For more info:

Science Daily

The Press Release (where some of the pics and info for this post came from)

Magneto-Lab: Research(where some of the pics and info for this post came from)

The Research is also being published in Nature, Advanced Online Publication, November 20, 2005

Bacterial Adaptations to Cold Environments

This article from Science Daily is pretty interesting. A team of researchers from The Institute for Genomic Research have sequenced the genome of Colwellia psychrerythraea – a species of cold adapted bacteria that lives in temperatures below 5 degrees celcius (brrr).

“…these analyses offer a picture of evolution in action, as C. psychrerythraea uses subtle tweaks in common bacterial biology to adapt to its chilly environs. For instance, the bacterium taps a group of four to five genes to generate polyunsaturated fatty acids and pack those acids into cell membranes, resulting in membranes that are fluid and functional–rather than a frozen chunk of biomass–below the freezing point. The genome also possesses a number of duplicated genes important to cell membrane biosynthesis. What’s more, C. psychrerythraea dresses in layers, generating plenty of extracellular polysaccharides (sugars) that coat cell membranes.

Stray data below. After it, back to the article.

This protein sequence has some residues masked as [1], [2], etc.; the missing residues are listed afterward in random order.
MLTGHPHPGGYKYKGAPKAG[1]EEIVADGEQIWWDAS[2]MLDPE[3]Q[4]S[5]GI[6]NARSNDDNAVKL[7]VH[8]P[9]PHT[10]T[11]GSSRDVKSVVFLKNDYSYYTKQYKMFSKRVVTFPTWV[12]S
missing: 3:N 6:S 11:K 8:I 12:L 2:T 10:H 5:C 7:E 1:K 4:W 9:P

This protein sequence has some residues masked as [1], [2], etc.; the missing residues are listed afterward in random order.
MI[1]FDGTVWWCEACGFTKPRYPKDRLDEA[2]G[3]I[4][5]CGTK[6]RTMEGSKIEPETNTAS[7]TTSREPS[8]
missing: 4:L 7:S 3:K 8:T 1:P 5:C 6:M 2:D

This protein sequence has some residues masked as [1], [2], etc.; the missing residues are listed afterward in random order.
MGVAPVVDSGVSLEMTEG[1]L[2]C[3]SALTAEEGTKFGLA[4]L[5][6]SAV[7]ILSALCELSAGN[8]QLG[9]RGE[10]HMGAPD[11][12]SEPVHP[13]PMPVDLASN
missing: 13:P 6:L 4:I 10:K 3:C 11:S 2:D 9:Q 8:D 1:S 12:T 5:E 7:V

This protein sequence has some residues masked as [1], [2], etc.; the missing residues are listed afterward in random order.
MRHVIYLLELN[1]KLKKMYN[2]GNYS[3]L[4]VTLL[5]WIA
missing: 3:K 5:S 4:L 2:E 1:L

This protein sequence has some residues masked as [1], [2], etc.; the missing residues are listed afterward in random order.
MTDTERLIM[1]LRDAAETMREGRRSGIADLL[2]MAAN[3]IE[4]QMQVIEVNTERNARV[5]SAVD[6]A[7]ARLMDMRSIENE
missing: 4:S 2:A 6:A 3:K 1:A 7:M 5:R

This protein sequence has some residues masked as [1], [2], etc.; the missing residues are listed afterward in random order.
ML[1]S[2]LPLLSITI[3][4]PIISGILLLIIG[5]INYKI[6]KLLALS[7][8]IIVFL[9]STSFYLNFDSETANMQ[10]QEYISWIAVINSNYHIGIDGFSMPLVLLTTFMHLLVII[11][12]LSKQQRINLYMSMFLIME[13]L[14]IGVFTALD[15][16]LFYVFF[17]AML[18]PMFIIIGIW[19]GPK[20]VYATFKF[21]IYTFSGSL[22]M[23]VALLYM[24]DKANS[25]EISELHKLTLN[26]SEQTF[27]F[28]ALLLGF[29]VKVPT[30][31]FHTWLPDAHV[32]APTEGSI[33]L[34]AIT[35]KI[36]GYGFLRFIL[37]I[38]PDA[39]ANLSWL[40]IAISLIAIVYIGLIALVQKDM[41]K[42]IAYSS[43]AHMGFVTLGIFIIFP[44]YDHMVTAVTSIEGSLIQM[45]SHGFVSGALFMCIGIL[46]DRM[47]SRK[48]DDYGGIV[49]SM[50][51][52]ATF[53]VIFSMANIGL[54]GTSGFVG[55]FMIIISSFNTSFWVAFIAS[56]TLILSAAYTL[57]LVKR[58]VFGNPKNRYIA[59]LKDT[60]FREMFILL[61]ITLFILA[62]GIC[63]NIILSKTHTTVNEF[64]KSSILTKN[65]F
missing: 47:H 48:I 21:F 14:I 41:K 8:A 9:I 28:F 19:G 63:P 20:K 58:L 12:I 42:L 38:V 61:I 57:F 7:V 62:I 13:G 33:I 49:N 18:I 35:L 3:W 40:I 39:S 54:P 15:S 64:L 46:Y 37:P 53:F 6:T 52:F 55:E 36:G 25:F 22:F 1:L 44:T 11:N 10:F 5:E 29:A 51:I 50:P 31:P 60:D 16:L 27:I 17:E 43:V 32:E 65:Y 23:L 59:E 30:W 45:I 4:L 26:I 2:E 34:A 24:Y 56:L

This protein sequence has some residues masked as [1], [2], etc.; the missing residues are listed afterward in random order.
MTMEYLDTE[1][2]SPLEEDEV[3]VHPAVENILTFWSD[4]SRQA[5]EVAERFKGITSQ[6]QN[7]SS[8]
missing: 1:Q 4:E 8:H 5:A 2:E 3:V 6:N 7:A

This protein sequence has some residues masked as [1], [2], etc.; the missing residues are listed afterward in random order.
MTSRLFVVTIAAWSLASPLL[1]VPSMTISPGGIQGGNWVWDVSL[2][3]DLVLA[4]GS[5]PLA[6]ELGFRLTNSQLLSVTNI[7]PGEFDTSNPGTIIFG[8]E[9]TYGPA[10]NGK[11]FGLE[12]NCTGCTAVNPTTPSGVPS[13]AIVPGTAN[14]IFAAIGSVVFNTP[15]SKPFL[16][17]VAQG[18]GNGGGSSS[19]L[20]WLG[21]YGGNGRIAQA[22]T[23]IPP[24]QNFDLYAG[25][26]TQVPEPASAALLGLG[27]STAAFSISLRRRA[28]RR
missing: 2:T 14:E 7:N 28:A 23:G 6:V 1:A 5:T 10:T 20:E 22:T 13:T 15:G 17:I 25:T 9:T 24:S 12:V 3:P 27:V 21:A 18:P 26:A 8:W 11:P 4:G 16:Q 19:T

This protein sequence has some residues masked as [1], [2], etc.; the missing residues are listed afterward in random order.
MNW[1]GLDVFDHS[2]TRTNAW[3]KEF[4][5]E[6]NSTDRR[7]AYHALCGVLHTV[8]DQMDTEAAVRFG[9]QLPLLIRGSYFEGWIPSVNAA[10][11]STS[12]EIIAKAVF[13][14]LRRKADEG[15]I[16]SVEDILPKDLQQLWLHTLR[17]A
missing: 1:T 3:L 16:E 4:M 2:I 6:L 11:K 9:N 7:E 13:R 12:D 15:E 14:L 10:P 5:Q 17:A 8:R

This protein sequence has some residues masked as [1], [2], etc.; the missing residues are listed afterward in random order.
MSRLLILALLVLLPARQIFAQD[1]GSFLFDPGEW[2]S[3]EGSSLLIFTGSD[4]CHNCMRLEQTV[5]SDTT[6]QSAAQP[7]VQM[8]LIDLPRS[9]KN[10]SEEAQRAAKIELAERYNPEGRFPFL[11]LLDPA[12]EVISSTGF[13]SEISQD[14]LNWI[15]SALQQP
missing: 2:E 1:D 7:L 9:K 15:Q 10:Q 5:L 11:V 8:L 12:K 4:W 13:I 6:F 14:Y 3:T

Aside from its cellular outerwear, C. psychrerythraea generates a range of potential cold-protective compounds. One example is a family of polyesters, known as polyhydroxyalkanoate (PHA) compounds, that may also boost reserves of nitrogen and carbon, which could be in short supply in the extreme cold. The organism also engineers cold-hardy versions of ordinary enzymes found in free-living bacteria, such as enzymes that break down organic matter. C. psychrerythraea possesses genes that may break down complex compounds, including pollutants, as well.”

Lest you think this is just pure science, the analysis does have applications:

More than just marvels of nature, cold-adapted enzymes hold industrial promise, as active ingredients in coldwater detergents, clean-up for industrial contaminants, and food treatments. Psychrophiles could hold clues to microbial life on other planets, as well, such as the frozen surface of Mars or one of Jupiter’s moons, Europa.

So evolutionary theory could lead to a better way of cleaning up industrial contamination…

Deep Ocean Photosynthesis in Bacteria

This is cool.

Most bacteria use photosynthesis, powered by sunlight to create sugars for fuel. Recently, a species of bactera was discovered that uses light given off by hydrothermic vents to power the photsynthetic reaction.


From the article: